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Smart Inking: Turning to the Dark Side

Effective color management, proper profiles and less light ink makes a difference.



Dean Derhak, an SAi product director with 19 years in RIP software, management, marketing, sales and engineering technologies, often visits signshops and large-format print businesses to learn how they increase their profits. This month, Dean explains how GCR settings in media-profiling software can cut your ink costs. Reach Dean at [email protected]

In ST’s October issue, under a “Smart Inking” headline, I provided some tips on how to increase digital-print profits through effective color management. Here, my smart-inking advice continues, because exploring different ways to produce grey or black tones can also reduce ink costs.
Most default-ICC media profiles liberally use CMY inks to print grey, black and shadows, but this practice consumes up to two-thirds more ink than is necessary. If your RIP software has an ICC profile-making module, you can control this ink usage.
Although the black generation process depends on the image type and media — for example, backlit signage requires significant ink – selecting a Gray Component Replacement (GCR) curve that replaces CMY ink with black ink will noticeably reduce your ink costs, with little impact on print quality, especially in dark areas. You’ll find this GCR curve setting in the ICC profile-making module of your RIP software, or in your stand-alone ICC profile-making software.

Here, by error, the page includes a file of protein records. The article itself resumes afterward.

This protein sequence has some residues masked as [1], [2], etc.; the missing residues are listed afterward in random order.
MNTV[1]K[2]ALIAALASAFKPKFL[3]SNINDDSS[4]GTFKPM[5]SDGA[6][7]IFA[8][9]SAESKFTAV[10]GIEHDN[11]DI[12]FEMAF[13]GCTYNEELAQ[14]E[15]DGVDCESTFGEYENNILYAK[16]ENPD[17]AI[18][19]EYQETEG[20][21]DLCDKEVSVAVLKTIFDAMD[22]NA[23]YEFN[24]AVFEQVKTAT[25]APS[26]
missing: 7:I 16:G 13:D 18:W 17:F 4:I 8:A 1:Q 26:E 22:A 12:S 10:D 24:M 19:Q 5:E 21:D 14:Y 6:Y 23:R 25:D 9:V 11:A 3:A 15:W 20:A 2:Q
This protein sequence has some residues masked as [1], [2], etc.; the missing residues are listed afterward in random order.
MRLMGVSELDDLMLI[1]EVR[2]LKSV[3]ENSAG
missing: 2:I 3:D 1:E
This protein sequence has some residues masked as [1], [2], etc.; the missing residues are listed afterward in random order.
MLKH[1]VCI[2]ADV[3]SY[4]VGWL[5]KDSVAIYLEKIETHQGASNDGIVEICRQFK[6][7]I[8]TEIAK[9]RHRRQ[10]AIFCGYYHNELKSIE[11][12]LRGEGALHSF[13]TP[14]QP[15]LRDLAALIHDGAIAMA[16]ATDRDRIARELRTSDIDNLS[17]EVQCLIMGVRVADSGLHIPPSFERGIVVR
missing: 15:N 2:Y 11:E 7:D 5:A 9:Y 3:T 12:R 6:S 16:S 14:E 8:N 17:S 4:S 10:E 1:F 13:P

This option is worth investigating because it allows you to achieve good colors with less ink, and, even with some loss in detail, it can deliver richer blacks.
ICC profile making engines have a GCR setting called “Max K,” or “GCRMax,” that will reduce CMY ink for black and replace it with K ink for blacks. Selecting this setting may save another 20% of your per-job ink use. The main disadvantage of using this GCR method is close-up viewing may reveal small, black-ink dots in highlight and mid-tone areas. Sometimes called a “peppering effect,” this can only be seen when viewing close-up. However, for images to be viewed at a distance of more than 6 ft., a GCR setting of “Max K” will produce rich and neutral blacks.
If K ink in your ICC media profile’s GCR curve is over-used, darker colors could be blown out, which may reduce shadow detail. Choosing your GCR level settings depends on the media, so be prepared to experiment. Even so, a replacement curve of CMY with K is worth considering — it can dramatically reduce ink costs and keep your prints looking dark and with contrast.
If you don’t have the ICC, media-profiling module or stand-alone software that gives you this GCR control, your potential ink-cost savings may be worth the investment.
Also, be aware of the intended viewing distance because it indicates what you can get away with, while still keeping your customer happy.

Dean Derhak is a product director at SAi with 19 years’ experience in RIP software technologies gained across roles in product management, marketing, sales, engineering, and technical support. Dean can be reached at: [email protected]



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